Derived from hydrolysis of cornstarch employed in numerous foods, for example, baby foods, bakery products, toppings, meat products, beverages, condiments, and confections GRAS additive Derived from cornstarch major users of dextrose are confection, wine, and canning industries used to flavor meat products used in production of caramel variety of other uses beverages with cocoa fat used in production of cane sugar and in canning Derived from dried fish or seaweed

Vegetables and Fruits

How nutritious are canned and frozen vegetables and fruits Most frozen produce is processed without cooking, so most of the micronutrient content is conserved. But canned vegetables and fruits undergo a heating process that destroys much of the vitamin C and B vitamins.8 Also, minerals leach out of canned food into the water, and unless the liquid in the can is used in food preparation, the minerals will be lost. Large amounts of sodium are added during the processing and canning of vegetables. Canned fruit is often conserved in heavily sugared water. A fresh peach has about 70 calories a canned peach, with the added sugar, contains about 180 calories. When available, fruit that is conserved in its own juice is preferable.

How to Protect Yourself

As for foods, you should avoid canned, packaged, and other forms of processed foods. Prepare as many of your meals as possible from fresh ingredients. Resort to canning and other forms of safe food storage. When you buy vegetables and fruits, buy organic. Even better, grow your own vegetables and fruits. If that is impossible, buy them from a farmer's market. Be sure to ask about their use of pesticides and herbicides.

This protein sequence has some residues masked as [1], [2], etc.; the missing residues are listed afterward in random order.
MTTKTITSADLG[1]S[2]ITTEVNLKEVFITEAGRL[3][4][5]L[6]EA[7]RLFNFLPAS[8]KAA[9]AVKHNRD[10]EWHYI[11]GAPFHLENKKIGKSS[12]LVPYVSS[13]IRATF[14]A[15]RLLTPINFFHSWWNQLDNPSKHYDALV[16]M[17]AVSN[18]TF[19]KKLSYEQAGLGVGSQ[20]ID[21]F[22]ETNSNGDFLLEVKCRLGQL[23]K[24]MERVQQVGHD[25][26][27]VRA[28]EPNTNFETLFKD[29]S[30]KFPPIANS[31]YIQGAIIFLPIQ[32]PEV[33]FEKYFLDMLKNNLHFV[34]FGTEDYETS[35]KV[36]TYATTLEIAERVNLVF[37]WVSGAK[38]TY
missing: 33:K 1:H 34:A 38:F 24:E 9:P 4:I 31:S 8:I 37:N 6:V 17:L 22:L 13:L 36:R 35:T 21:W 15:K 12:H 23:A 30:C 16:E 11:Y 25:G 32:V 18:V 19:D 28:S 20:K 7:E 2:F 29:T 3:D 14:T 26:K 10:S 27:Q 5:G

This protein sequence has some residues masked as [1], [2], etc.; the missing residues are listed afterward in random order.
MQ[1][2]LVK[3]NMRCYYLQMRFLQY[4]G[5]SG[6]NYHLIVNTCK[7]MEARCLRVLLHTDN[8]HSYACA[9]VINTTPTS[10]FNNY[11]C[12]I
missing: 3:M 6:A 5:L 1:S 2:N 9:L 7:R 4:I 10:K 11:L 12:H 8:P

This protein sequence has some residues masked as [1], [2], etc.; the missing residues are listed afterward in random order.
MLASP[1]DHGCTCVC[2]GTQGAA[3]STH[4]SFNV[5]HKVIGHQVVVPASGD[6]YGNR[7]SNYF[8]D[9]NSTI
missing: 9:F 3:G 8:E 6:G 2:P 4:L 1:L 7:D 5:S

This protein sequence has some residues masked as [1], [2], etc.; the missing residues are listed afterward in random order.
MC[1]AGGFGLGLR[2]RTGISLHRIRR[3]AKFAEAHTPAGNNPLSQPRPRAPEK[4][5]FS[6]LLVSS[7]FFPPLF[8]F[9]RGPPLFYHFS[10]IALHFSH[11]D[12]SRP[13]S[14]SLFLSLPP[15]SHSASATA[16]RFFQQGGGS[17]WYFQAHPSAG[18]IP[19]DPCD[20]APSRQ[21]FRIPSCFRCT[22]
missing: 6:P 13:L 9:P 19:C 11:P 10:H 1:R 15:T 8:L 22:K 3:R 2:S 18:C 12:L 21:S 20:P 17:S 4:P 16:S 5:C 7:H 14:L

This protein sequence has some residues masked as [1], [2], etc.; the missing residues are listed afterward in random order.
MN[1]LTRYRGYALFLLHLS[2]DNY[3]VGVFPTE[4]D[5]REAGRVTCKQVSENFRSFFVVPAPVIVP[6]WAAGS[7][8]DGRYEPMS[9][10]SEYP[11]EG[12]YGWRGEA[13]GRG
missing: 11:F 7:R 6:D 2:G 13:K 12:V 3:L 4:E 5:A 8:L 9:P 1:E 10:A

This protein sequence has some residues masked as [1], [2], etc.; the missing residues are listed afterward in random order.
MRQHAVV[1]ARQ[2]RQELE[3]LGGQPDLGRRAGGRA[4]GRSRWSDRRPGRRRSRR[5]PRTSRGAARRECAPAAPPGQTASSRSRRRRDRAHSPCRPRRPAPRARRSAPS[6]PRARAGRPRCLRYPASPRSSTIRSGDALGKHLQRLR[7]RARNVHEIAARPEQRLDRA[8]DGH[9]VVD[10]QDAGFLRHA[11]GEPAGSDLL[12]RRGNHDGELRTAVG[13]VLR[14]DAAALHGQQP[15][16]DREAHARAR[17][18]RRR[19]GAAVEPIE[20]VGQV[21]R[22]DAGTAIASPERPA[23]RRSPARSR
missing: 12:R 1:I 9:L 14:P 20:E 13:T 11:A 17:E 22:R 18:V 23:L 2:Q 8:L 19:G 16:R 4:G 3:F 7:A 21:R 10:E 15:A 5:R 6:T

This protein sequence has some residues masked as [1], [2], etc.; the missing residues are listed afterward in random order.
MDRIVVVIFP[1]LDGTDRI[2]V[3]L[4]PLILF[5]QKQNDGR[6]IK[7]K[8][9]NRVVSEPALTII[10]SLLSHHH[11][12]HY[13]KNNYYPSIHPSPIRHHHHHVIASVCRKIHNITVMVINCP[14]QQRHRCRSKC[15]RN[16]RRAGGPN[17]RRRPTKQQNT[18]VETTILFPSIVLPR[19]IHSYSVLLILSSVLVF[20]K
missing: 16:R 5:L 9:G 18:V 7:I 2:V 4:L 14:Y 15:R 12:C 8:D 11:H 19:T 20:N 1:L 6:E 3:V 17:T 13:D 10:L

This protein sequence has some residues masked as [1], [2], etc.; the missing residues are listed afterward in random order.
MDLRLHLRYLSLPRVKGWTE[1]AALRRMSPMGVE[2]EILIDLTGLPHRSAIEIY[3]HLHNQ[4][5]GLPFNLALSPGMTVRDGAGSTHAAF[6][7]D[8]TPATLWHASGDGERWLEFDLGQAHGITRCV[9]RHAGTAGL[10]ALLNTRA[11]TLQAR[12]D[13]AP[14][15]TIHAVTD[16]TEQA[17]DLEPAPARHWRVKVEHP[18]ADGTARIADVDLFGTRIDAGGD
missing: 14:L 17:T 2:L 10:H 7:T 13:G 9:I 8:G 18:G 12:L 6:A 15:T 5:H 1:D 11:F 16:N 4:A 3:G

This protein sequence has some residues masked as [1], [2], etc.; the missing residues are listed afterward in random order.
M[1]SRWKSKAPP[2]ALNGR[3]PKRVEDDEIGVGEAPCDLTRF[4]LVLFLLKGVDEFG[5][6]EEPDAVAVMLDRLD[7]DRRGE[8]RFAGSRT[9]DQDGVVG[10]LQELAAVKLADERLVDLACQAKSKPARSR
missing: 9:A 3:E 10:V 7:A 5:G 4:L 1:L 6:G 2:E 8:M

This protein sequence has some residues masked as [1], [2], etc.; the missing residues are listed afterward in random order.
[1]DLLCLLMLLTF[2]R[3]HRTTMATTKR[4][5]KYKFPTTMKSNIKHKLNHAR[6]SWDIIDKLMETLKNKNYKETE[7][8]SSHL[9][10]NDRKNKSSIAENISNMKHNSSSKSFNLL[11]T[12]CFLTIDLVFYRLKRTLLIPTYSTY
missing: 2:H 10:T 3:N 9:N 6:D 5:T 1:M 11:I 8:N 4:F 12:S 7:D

Watersoluble vitamins

Losses during UHT processing are around 27 ,13 but UHT milk stored for 3 months can lose 35 of this vitamin. Average losses as a result of roasting or grilling of meat are 20 , with higher losses (30-60 ) in stewed and boiled meat. Cooking or canning of vegetables results in losses of 20-40 .

Vitamin loss during processing

As already discussed, all vitamins exhibit a degree of instability, the rate of which is affected by a number of factors. Naturally-occurring vitamins in foods are susceptible to many of these factors during the harvesting, processing and storage of the food and its ingredients. It is particularly important that the effects of processing are taken into consideration when assessing vitamin stability in foods, as the food may have been subjected to a number of adverse factors during processing. The most common factor during processing is the application of heat, which in some cases, such as canning, can be for a relatively long time. Most of the work on the stability of vitamins in fruits and vegetables during blanching and canning was carried out during the 1940s and 1950s. Although there have since been refinements both in processing and analytical techniques, many of the conclusions drawn from this research are still valid.

Future trends

Consequently, food irradiation is a tool that supplements traditional methods of food preservation it has already found its niche application. The total volume of goods treated is still small, estimated at about 200 000 tonne per annum, one half of which is spices and dry seasonings. Official statistics are unavailable for other methods such as canning, cooling and freezing. As the development in the US clearly demonstrates, the industrial implementation of radiation processing and its acceptance by the consumer come at the time when awareness for such needs has been established and the product is clearly labelled. This means that a slow but steady growth of the amount of irradiated food is to be expected.